On 18 February 2022, Royal Far West welcomed the news of two significant, new grants that will enable the continuation and expansion of its Award-winning Bushfire Recovery Program in the NSW local government areas of Eurobodalla, Snowy Monaro, Port Macquarie-Hastings and Mid Coast.
Royal Far West CEO Jacqueline Emery said: “Dealing with the trauma of a natural disaster like a bushfire can set children back for a number of years, with some children only now just starting to show signs of distress. But there is a way to help.
“This is why we are so thrilled to receive these grants which will allow our Bushfire Recovery Program to continue to support the mental health and wellbeing of children and families.”.
The Bushfire Recovery Program is a community-based program focused on building resilience and supporting mental health as children recover from the 2019/20 bushfires. To date it has supported more than 3,000 children in groups and intensive therapy for those children that need the most support. The Program is currently operating across over 30 bushfire impacted communities, and this funding will extend that number.
It is delivered through primary schools and preschools and provides support to children aged up to 12 years, and the adults around the child including parents/carers, educators, local services and community leaders.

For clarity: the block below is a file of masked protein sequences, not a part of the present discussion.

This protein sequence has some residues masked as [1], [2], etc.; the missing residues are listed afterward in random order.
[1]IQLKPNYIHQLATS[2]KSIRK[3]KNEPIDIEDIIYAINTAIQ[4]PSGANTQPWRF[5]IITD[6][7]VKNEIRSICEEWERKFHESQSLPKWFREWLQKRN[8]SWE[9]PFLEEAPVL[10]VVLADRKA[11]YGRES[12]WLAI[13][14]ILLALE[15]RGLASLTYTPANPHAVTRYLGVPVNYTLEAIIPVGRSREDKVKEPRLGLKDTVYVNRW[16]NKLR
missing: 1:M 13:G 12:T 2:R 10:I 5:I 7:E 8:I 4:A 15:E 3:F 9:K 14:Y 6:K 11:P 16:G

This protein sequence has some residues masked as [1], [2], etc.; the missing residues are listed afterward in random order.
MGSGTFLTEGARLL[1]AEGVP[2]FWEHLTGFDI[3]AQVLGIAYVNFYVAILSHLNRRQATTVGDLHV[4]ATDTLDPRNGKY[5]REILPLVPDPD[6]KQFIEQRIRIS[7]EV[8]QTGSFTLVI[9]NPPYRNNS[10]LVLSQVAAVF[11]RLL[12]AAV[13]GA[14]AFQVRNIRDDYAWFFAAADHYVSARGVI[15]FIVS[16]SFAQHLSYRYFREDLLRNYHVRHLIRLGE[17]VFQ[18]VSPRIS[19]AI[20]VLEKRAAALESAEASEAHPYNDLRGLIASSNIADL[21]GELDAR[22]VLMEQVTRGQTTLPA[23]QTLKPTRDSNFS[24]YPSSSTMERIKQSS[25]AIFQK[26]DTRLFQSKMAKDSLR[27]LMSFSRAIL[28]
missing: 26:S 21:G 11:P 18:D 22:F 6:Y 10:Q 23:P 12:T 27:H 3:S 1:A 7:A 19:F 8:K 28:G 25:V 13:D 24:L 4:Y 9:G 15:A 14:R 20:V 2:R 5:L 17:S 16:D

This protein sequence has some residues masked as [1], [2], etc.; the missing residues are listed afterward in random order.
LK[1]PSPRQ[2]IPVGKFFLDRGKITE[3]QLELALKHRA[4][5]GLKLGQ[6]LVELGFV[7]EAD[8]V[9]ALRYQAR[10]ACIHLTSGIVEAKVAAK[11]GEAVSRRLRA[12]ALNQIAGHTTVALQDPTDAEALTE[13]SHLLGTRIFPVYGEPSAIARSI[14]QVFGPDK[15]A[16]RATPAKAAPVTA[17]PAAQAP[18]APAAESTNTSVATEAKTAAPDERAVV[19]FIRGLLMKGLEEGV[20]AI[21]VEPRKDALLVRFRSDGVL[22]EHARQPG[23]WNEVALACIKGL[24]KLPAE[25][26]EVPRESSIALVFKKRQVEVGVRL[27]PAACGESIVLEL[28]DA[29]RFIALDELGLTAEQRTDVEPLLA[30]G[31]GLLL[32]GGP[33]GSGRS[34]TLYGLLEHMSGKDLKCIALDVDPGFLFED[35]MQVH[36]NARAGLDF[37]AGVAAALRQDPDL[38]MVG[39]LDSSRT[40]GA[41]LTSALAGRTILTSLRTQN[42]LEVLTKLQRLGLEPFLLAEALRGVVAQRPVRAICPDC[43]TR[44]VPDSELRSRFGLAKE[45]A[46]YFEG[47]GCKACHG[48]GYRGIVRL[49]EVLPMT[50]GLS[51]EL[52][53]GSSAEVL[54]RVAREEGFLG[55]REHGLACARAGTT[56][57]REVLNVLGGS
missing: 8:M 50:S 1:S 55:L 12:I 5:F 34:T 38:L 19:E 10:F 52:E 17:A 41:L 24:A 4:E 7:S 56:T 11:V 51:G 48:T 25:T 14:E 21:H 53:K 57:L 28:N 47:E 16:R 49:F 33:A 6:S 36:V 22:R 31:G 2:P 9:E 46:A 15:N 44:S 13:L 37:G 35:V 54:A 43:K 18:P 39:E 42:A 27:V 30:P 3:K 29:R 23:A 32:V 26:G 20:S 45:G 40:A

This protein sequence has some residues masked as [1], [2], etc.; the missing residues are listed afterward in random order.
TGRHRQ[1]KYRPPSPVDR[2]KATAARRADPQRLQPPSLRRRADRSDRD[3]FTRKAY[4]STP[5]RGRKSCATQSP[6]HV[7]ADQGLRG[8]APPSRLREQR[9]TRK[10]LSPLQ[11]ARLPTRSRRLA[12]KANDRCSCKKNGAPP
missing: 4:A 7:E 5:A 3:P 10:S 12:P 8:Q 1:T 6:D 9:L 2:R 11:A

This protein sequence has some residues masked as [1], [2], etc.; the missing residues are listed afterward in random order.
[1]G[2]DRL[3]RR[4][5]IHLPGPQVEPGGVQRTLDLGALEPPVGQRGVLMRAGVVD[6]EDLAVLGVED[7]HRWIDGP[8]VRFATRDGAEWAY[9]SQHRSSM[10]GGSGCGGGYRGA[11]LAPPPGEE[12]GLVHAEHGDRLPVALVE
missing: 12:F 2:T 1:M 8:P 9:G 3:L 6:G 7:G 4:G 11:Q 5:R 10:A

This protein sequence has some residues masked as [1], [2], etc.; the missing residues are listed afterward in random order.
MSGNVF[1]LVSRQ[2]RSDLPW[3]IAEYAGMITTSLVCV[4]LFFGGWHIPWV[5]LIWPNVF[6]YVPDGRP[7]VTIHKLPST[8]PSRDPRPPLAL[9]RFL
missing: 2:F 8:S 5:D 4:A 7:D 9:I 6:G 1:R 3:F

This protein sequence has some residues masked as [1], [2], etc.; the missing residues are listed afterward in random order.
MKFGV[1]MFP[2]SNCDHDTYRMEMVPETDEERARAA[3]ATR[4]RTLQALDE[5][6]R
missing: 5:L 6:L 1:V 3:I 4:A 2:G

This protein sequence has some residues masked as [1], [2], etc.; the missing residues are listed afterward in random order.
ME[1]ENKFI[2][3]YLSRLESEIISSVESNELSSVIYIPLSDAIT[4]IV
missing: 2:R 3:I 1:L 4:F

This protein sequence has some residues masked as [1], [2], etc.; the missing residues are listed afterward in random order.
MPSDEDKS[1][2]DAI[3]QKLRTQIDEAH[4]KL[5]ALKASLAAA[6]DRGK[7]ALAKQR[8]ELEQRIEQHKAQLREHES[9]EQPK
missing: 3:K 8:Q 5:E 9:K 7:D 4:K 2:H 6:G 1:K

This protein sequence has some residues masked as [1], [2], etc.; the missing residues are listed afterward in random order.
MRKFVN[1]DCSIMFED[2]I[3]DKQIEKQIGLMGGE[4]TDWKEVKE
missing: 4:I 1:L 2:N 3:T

The funding was awarded as part of the Black Summer Bushfire Recovery Grants Program which is backing projects that bushfire affected communities have identified will best support their ongoing recovery.
The two grants include:
- $2.1 million: to expand the program into Snowy Monaro, Port Macquarie-Hastings and Mid Coast
Almost $1.5 million: To continue and deepen our work in Eurobodalla
Royal Far West’s team of psychologists, social workers, speech pathologists and occupational therapists deliver the Bushfire Recovery Program through regular community visits with ongoing support and therapy also offered via technology.
A range of supports are offered, focused on building children’s resilience, to sessions with educators and parents exploring strategies to support the children they care for – allowing the community, schools & parents/carers to choose the service mix that will be what is most helpful to them and their children, at their particular stage of recovery.
The Program was initially established in partnership with UNICEF Australia and expanded further through funding and support from The Paul Ramsay Foundation, HP and Little Wings. It was benevolently funded for the first two years.
The two new grants announced this week will enable the program to continue to March 2024.